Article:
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Meet Duchess, a talking cat. He thinks.

The “feral” family cat has a lot to say.
This is The Duchess, who may not know she's feral after all.
This is The Duchess, who may not know she's feral after all. [ Courtesy of Roy Peter Clark ]
Published Feb. 14

I have written more than once about our family cat, known variously as Duchess, The Duchess or Duchy. We rescued her from a feral colony almost nine years ago.

We think she lives under our backyard shed, but we see her every day: on the grass, on the patio, on the porch, and in the house for her meals and her warm naps. Although we are not allowed to pick her up, she insists on marathon episodes of scratching and petting. She purrs loud enough to be heard across the room.

Since 1977 we have been graced by some exceptional felines, the most prominent named Voodoo, Abracadabra, Willow, Oz, Duke and now Duchess, a zaftig orange tabby who, since she was fixed years ago, has never shown signs of an illness or injury.

Duchess has become well known in these parts for her distinctive vocal expressions. Some of our cats barely purred or mewed, but Duchess, as far as I can tell, has a vocabulary of about 129 words and phrases.

During her first four years in and out of our house — when we were not allowed to touch her — she stuck to the basics, mostly “Meow!” She made her meaning by raising or lowering the volume. A soft “Meow” was an early morning greeting: “Yes, I am here again, so it’s time for you to fulfill my every whim.” A louder version meant “You haven’t refilled my food dish yet, and look at the junk floating in the water bowl.” If you tried to pick her up, as I did now and then, I would get what amounted to Kitty Smack Talk: “Try that one more time, Buster, and wind up with a case of cat scratch fever.”

As an aspiring language genius, I decided to learn as much as I could about cat language. My goal was to have a full-blown conversation with the Duchess, and my first stop was a Wikipedia entry dedicated to the word “Meow.” Here are some things I learned. Adult cats communicate with other cats by smell, facial expressions and body language. Sometimes they have what humans call hissy fits, but no adult cat has ever said “Meow” to another.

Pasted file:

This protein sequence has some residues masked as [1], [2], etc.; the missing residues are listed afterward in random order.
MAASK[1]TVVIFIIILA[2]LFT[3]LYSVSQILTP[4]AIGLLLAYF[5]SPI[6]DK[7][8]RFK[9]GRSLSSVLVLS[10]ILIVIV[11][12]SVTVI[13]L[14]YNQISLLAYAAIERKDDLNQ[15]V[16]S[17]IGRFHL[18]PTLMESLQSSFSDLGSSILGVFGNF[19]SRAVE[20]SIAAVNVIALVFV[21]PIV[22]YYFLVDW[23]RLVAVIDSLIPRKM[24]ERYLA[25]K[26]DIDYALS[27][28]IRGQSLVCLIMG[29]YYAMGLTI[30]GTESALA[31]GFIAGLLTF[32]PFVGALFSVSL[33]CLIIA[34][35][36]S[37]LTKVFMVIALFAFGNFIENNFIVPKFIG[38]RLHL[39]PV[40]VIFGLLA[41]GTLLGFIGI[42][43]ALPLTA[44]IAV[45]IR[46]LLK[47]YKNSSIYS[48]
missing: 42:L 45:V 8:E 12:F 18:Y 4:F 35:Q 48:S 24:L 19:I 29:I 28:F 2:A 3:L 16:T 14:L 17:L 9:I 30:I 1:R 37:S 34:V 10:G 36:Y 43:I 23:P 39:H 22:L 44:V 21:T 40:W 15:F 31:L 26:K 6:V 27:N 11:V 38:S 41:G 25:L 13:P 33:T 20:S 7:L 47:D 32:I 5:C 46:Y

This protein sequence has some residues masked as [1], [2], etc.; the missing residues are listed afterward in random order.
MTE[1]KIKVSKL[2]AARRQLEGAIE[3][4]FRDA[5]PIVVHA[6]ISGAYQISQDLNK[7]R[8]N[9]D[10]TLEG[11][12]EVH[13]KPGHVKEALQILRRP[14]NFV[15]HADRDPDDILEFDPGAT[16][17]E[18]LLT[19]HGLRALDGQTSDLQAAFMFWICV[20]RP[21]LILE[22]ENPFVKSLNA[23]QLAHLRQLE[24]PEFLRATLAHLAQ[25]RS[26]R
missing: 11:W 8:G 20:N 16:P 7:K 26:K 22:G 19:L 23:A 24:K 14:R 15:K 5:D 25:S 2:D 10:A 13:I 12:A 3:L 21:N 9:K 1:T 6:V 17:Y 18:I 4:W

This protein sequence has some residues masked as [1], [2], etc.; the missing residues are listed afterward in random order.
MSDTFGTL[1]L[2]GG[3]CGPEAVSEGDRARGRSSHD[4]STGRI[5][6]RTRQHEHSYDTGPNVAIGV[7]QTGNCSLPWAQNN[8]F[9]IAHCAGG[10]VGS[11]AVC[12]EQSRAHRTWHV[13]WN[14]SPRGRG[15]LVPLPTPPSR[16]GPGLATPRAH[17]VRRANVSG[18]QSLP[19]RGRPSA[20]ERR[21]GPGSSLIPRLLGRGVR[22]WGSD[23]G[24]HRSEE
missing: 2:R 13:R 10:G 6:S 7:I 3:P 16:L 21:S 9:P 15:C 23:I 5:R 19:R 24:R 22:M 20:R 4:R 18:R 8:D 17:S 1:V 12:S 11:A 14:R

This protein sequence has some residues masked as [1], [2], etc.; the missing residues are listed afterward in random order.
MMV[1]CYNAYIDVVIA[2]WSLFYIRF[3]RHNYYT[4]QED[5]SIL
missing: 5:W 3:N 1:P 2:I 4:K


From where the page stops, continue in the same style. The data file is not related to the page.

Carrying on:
The word is most likely an adult imitation of the mewing of a kitten. When a kitten wants the attention of its mother, it says “Mew.” As cats became domesticated, to get our attention they echoed the sound of their kittens until it evolved to “Meow.”

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I always wondered why American writers and cartoonists used the words “Bow wow!” to indicate the barking of a dog. It turns out that different languages and cultures represent dog sounds differently.

There is much more consistency in the ways cat sounds are rendered. Here’s a short list:

American English: meow

Arabic: muwaa

French: miaou

Indonesian: meong

Chinese: miao (not Mao!)

Turkish: miyav

Korean: yaong

Filipino: ngiyaw

Armed with such new knowledge, I felt like a cat whisperer. I looked for an opportunity to vocalize a conversation with Duchess, and it arrived on a recent cold weather evening when she walked in for her evening meal. She strutted past us as we sat on the couch, my wife and I fiddling with our iPhones.

Duchess returned and sat in front of us, facing our large-screen TV. We were oblivious to what was on the tube. Here is what happened next:

Roy: How was your day, your highness.

Duchess: Meeyowoo [Translation: “As if you really care.”]

Roy: You know I care. I just freshened up your water.

Duchess: Yeeomeyo [Translation: It’s been cold outside and I called for an hour to get in and no one paid attention.]

Roy: You know I love you.

Duchess: I love you, too.

What? What?!? What just happened? Did my cat just speak to me, not in cat talk but in American female English? Was I hallucinating? Did that marsala sauce have hallucinogenic mushrooms?

I turned to Karen, my eyes open in amazement. “Did you just say something to me? Do you have ventriloquist powers? Did you just say ‘I love you, too’?”

She pointed to the television screen. It was the end of a Hallmark movie, the romantic kind where the couple kisses with two minutes to go before the credits roll. As fate would have it, the movie created an incredible coincidence. In perfect sequence, my “You know I love you” was followed in exact timing with a Hallmark lady declaring “I love you, too.”

You may be making fun of me by now, but know this: “There are more things in heaven and earth than are dreamt of in your philosophy, oh reader.”

If you don’t think that cats talk, if you doubt that I have learned to converse with cats, hear the testimony of the millions of cat lovers out there. Are you with me, fans of felines? Or as Duchess would ask: “ahrrumeowthme?”


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